I can't find the exact quote now (because there are so many!) but a couple of years ago, I read something that R.L. Stine said that's really stuck with me. It was along the lines of, he believes that everything he writes is brilliant, and it's his wife who helps show him where he needs to edit. It was so refreshing because as writers we have this very conflicted relationship with our own skills. That was the first time I heard anyone say that they actually believe what they write is good.
On the one hand, we're supposed to be beyond modest. We have to make out that we don't really think anything we write is any good, lest we seem big-headed. It's fairly easy a lot of the time, writing can be deeply personal depending on your style, so sometimes it's easier not to talk about it.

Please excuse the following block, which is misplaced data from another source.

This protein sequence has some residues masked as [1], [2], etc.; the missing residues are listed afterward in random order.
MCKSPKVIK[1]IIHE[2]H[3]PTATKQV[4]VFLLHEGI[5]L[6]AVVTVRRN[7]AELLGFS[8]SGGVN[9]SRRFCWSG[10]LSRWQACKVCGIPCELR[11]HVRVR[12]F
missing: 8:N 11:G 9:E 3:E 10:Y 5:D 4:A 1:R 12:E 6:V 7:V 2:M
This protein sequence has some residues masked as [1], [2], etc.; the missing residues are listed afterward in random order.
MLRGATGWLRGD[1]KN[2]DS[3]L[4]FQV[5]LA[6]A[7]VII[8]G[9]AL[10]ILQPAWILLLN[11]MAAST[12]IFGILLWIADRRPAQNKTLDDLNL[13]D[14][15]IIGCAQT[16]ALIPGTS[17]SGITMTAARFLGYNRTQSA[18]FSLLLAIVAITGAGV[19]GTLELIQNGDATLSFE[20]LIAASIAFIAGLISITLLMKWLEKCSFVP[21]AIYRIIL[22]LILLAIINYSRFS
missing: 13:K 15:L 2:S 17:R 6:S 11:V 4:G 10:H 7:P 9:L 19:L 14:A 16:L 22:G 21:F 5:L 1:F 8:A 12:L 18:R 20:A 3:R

At the same time, we have to show that we believe in what we've written enough to make other people want to read it. We either have to convince industry professionals that we're worth their time and money, or we have to relentlessly market ourselves.
This conflict makes things especially difficult now we're in the age of self-publishing. There's no time to be wasted pretending we don't think we're any good if we're trying to make our target audience buy our books. All we have is ourselves, playing the part of Agent, Publisher and Marketing Department. Maybe it's time we let go of the modesty, the self-doubt, and just accept that it's ok to say what we've written is good. I believe in my work. It isn't life-changing, Earth-shattering brilliance on every page, but I believe it's good, and well worth a read.